February 2012

The Wicked and the Just
J. Anderson Coats

A star from Kirkus for J. Anderson Coats's THE WICKED AND THE JUST, due out April 17, 2012 from Houghton Mifflin Harcourt!

Two girls of very different degree are brought together unwillingly by the English conquest of Wales.

Cecily is in a pet at having to leave the home of her youth—where her mother is buried—and relocate to the Welsh frontier, but her father is a younger son. He will take a burgage in Caernarvon, recently conquered by Edward I. In exchange for a home, he will help to keep the King's peace. Cecily hates Caernarvon. She hates its weather, its primitive appointments and its natives, especially Gwinny, the servant girl who doesn't obey, and the young man who stares at her. It would be easy to dismiss this book as a Karen Cushman knockoff; Cecily's voice certainly has a pertness that recalls Catherine, Called Birdy. But there's more of an edge, conveyed both in the appalling ease with which Cecily dismisses the Welsh as subhuman and in Gwinny's fierce parallel narrative. "I could kill the brat a hundred different ways." Never opting for the easy characterization, debut author Coats compellingly re-creates this occupation from both sides. It all leads to an ending so brutal and unexpected it will take readers' breath away even as it makes them think hard about the title.

Brilliant: a vision of history before the victors wrote it.


Congratulations, Jillian!

—Joan

Anyone who knows Luke Reynolds will not be at all surprised to hear that his first EMLA book deal is a collaborative project designed to inspire and challenge teens, and that all of the royalties—both from contributors and for himself as editor—are being donated to the Children’s Defense Fund. I first heard about this project in its very early stages: as a long-time middle school teacher, Luke constantly found himself struggling with teens’ perceptions of what society tells them they “must do” in order to have a successful, happy, and productive life. But are those “rules” always the best way to run your life?
 
With the goal of providing answers for his students (and others like them) in an appealing way, BREAK THESE RULES was born. Luke began corresponding with various YA and MG authors with the idea of putting together a series of first-person essays on this subject. The anthology will features contributions from authors such as Sara Zarr, Gary Schmidt, Kathryn Erskine, and EMLA’s own Olugbemisola Rhuday-Perkovitch, among many others.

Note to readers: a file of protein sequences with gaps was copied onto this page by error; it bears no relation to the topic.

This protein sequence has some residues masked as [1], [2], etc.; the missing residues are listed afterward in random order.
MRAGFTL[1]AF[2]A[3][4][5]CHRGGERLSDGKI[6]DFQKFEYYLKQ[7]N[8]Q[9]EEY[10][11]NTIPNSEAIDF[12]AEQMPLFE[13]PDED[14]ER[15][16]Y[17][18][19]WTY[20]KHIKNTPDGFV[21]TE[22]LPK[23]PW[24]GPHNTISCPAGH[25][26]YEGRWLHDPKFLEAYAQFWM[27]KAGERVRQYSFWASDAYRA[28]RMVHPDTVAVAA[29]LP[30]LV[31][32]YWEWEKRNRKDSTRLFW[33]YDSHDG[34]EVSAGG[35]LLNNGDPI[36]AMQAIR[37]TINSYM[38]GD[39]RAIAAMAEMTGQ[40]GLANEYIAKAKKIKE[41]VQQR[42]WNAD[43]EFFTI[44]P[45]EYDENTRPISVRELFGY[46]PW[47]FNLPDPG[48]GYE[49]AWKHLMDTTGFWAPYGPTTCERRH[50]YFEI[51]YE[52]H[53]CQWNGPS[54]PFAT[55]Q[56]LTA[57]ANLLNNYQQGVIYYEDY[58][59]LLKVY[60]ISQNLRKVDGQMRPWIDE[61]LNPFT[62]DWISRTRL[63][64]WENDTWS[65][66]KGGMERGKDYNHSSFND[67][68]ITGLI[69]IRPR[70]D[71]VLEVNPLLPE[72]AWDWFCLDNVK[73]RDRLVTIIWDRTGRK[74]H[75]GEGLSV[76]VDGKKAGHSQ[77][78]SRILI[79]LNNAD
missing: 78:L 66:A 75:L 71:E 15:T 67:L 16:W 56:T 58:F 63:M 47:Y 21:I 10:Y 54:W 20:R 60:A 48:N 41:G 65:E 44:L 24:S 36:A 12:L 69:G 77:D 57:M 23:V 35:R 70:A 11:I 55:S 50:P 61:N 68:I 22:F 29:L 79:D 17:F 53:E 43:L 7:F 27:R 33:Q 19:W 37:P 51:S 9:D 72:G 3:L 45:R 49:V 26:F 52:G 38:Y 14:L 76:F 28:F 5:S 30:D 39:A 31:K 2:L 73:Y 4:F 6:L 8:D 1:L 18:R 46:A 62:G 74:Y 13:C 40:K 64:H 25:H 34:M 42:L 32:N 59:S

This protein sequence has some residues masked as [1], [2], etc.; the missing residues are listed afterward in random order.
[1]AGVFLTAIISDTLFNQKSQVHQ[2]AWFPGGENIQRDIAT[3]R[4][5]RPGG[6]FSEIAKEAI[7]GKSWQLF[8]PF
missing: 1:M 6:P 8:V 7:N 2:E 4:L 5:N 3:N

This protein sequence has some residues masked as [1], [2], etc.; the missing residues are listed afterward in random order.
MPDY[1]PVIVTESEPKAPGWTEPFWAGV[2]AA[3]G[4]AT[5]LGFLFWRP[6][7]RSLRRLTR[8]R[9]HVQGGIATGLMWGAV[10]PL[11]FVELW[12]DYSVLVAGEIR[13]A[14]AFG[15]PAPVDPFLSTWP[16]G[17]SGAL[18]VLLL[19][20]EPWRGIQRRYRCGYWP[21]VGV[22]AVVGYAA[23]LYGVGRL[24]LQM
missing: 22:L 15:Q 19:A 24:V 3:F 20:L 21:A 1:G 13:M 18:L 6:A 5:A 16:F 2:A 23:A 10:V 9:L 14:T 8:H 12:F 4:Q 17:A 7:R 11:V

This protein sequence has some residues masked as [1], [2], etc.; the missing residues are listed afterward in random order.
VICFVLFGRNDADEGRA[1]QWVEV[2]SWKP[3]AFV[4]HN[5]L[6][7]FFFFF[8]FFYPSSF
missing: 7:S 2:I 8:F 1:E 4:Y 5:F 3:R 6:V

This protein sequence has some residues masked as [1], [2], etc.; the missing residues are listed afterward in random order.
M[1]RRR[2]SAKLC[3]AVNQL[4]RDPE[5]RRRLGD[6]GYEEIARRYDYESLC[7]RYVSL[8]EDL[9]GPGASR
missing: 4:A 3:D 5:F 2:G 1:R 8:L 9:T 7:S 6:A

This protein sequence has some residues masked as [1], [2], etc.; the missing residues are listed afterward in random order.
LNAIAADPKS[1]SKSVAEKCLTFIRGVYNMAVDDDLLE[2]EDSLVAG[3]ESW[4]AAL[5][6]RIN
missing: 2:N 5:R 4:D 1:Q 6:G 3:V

This week, I am thrilled to announce that BREAK THESE RULES will be published in fall 2013 by Lisa Reardon at Chicago Review Press. I am so honored to be involved with this deal and can’t wait to see the finished result!
 
Congratulations, Luke!
 

—Joan

Grave Mercy
Robin (R. L.) LaFevers

And three stars for Robin LaFevers' GRAVE MERCY!

Middle-grade author LaFevers (the Theodosia books) makes an outstanding foray into historical romance with an enthralling recreation of 15th-century Brittany. At its center is 17-year-old Ismae, a badly scarred peasant girl who, fleeing her thuggish husband, is taken in by the convent of St. Mortain, whose patron saint is the ancient, pre-Christian god of death. Believed to be Death’s literal daughter, blessed (or cursed) with powerful gifts, Ismae is trained as an assassin, highly competent with all weapons and poisons. After two successful missions, she is dispatched to the court of Anne of Brittany to keep track of Duval, the duchess’s handsome and tempestuous illegitimate older brother. Reluctantly, she falls in love with him, knowing full well that she may someday be called upon to end his life. Rich in historical detail, well-realized characters, political machinations, and enticingly prickly scenes between Ismae and Duval, LaFevers’s complex tale incorporates magic both sparingly and subtly. This powerful first volume of the His Fair Assassin series should attract many readers. Ages 14–up.